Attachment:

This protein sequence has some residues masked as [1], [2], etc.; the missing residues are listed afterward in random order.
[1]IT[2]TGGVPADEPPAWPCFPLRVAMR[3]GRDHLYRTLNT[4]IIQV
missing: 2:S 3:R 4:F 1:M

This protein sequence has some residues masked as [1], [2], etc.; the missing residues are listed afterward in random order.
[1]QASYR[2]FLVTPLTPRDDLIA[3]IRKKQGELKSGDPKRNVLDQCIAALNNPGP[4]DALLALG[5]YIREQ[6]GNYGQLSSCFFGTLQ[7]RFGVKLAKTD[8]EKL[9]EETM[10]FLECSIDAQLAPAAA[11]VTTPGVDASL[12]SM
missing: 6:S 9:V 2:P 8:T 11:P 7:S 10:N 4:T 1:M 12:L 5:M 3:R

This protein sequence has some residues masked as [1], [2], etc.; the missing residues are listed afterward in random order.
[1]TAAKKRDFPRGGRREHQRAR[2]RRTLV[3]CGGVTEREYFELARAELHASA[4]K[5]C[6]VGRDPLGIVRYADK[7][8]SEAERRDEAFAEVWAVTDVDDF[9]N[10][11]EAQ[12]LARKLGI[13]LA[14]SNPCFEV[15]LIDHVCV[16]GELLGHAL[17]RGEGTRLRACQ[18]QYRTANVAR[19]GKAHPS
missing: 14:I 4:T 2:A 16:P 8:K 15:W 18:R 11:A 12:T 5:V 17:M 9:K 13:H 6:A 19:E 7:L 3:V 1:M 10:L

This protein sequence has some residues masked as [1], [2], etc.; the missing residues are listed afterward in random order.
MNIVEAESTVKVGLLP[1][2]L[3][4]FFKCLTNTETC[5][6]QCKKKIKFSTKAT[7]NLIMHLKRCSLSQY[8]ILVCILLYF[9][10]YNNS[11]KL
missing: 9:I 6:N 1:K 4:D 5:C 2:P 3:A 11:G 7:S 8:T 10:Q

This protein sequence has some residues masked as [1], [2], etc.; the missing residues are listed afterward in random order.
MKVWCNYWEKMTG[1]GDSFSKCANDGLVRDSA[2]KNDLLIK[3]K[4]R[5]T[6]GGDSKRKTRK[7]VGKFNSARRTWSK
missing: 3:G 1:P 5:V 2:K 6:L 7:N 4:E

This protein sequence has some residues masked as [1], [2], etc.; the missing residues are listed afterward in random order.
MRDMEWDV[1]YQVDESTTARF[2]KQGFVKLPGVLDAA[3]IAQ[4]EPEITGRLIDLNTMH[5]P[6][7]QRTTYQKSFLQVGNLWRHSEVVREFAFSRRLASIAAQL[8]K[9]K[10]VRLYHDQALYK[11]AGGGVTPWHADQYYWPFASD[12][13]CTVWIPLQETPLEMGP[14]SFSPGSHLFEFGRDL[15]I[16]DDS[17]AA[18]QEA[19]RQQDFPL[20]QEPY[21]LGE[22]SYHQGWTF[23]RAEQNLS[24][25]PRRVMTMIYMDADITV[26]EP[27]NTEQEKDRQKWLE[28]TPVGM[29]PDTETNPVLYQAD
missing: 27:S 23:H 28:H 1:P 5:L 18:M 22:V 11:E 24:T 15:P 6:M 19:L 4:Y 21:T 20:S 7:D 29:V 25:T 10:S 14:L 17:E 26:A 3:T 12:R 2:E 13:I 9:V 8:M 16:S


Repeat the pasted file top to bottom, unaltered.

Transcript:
This protein sequence has some residues masked as [1], [2], etc.; the missing residues are listed afterward in random order.
[1]IT[2]TGGVPADEPPAWPCFPLRVAMR[3]GRDHLYRTLNT[4]IIQV
missing: 2:S 3:R 4:F 1:M

This protein sequence has some residues masked as [1], [2], etc.; the missing residues are listed afterward in random order.
[1]QASYR[2]FLVTPLTPRDDLIA[3]IRKKQGELKSGDPKRNVLDQCIAALNNPGP[4]DALLALG[5]YIREQ[6]GNYGQLSSCFFGTLQ[7]RFGVKLAKTD[8]EKL[9]EETM[10]FLECSIDAQLAPAAA[11]VTTPGVDASL[12]SM
missing: 6:S 9:V 2:P 8:T 11:P 7:S 10:N 4:T 1:M 12:L 5:M 3:R

This protein sequence has some residues masked as [1], [2], etc.; the missing residues are listed afterward in random order.
[1]TAAKKRDFPRGGRREHQRAR[2]RRTLV[3]CGGVTEREYFELARAELHASA[4]K[5]C[6]VGRDPLGIVRYADK[7][8]SEAERRDEAFAEVWAVTDVDDF[9]N[10][11]EAQ[12]LARKLGI[13]LA[14]SNPCFEV[15]LIDHVCV[16]GELLGHAL[17]RGEGTRLRACQ[18]QYRTANVAR[19]GKAHPS
missing: 14:I 4:T 2:A 16:P 8:K 15:W 18:R 11:A 12:T 5:V 17:M 9:K 13:H 6:A 19:E 7:L 3:V 1:M 10:L

This protein sequence has some residues masked as [1], [2], etc.; the missing residues are listed afterward in random order.
MNIVEAESTVKVGLLP[1][2]L[3][4]FFKCLTNTETC[5][6]QCKKKIKFSTKAT[7]NLIMHLKRCSLSQY[8]ILVCILLYF[9][10]YNNS[11]KL
missing: 9:I 6:N 1:K 4:D 5:C 2:P 3:A 11:G 7:S 8:T 10:Q

This protein sequence has some residues masked as [1], [2], etc.; the missing residues are listed afterward in random order.
MKVWCNYWEKMTG[1]GDSFSKCANDGLVRDSA[2]KNDLLIK[3]K[4]R[5]T[6]GGDSKRKTRK[7]VGKFNSARRTWSK
missing: 3:G 1:P 5:V 2:K 6:L 7:N 4:E

This protein sequence has some residues masked as [1], [2], etc.; the missing residues are listed afterward in random order.
MRDMEWDV[1]YQVDESTTARF[2]KQGFVKLPGVLDAA[3]IAQ[4]EPEITGRLIDLNTMH[5]P[6][7]QRTTYQKSFLQVGNLWRHSEVVREFAFSRRLASIAAQL[8]K[9]K[10]VRLYHDQALYK[11]AGGGVTPWHADQYYWPFASD[12][13]CTVWIPLQETPLEMGP[14]SFSPGSHLFEFGRDL[15]I[16]DDS[17]AA[18]QEA[19]RQQDFPL[20]QEPY[21]LGE[22]SYHQGWTF[23]RAEQNLS[24][25]PRRVMTMIYMDADITV[26]EP[27]NTEQEKDRQKWLE[28]TPVGM[29]PDTETNPVLYQAD
missing: 27:S 23:H 28:H 1:P 5:L 18:M 22:V 11:E 24:T 15:P 6:M 19:L 4:Y 21:T 20:S 7:D 29:V 25:T 10:S 14:L 17:E 26:A 3:T 12:R 2:E 13:I 9:V 8:M 16:S